1I am currently a 2021 Knauss Marine Policy Fellow in the National Marine Fisheries Service. I am a lab alumnus of the Cheng Marine Global Change Ecology Lab at University of Massachusetts, Amherst, graduating with my Master's in February of 2021. I consider myself a marine ecologist, but with background in tropical terrestrial and aquatic ecology as well. I graduated from Bowdoin College in 2016 with a degree in Biology and graduated from the Bowdoin Marine Science Semester in 2015. I received Honorable Mention from the 2019 NSF Graduate Research Fellowship competition.
I am most interested in understanding the impacts of climate change on organism and ecosystem function. My Master's research focused on understanding the role of local adaptation of marine populations in determining species sensitivity to climate change, but previous opportunities I've worked with have also allowed me to gain experience in the role of climate change on community composition.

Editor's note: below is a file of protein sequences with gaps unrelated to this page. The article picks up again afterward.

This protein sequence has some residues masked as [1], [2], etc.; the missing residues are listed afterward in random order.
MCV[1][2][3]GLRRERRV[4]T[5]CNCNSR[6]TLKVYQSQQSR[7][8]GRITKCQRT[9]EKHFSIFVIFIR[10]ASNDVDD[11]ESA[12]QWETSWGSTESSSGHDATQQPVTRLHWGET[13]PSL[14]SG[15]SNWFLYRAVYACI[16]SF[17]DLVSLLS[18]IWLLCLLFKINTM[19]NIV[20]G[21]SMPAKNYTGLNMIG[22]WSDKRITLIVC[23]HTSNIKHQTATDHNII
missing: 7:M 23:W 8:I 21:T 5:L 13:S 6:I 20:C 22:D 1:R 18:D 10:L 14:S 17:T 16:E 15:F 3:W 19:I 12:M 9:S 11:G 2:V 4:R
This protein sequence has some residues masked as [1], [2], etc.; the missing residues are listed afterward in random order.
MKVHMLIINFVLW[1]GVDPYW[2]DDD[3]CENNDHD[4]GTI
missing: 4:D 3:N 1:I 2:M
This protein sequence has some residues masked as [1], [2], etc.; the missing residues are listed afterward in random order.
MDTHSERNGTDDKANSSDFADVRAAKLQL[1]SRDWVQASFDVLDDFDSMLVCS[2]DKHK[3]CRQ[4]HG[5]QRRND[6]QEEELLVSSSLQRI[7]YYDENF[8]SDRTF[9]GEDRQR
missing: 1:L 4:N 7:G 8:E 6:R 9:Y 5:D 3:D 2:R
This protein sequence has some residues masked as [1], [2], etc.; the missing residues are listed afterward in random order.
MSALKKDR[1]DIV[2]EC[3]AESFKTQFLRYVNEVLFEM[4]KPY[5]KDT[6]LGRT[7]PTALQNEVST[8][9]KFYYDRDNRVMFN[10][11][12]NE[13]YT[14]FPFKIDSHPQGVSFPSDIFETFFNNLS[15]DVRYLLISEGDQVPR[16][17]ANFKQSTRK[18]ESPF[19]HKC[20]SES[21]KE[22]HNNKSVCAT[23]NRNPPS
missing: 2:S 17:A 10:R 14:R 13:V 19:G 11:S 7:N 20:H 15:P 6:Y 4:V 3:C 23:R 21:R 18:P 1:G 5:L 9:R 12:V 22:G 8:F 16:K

I've performed field work in Maine, California, New Brunswick, Mexico, Curacao, The Bahamas, and Madagascar working on all sorts of systems and questions. I've counted leaf chameleons, tracked freshwater snail migrations, analyzed settlement plates, worked on the genetics of invasive tunicates, mapped wilderness areas in the California Sierra Nevada, and grown farmed scallops.
In my spare time, I can be found whitewater kayaking, mountain biking, playing guitar, and generally wandering through the woods.
Find my CV here, and my short resume here (updated 01/25/2021)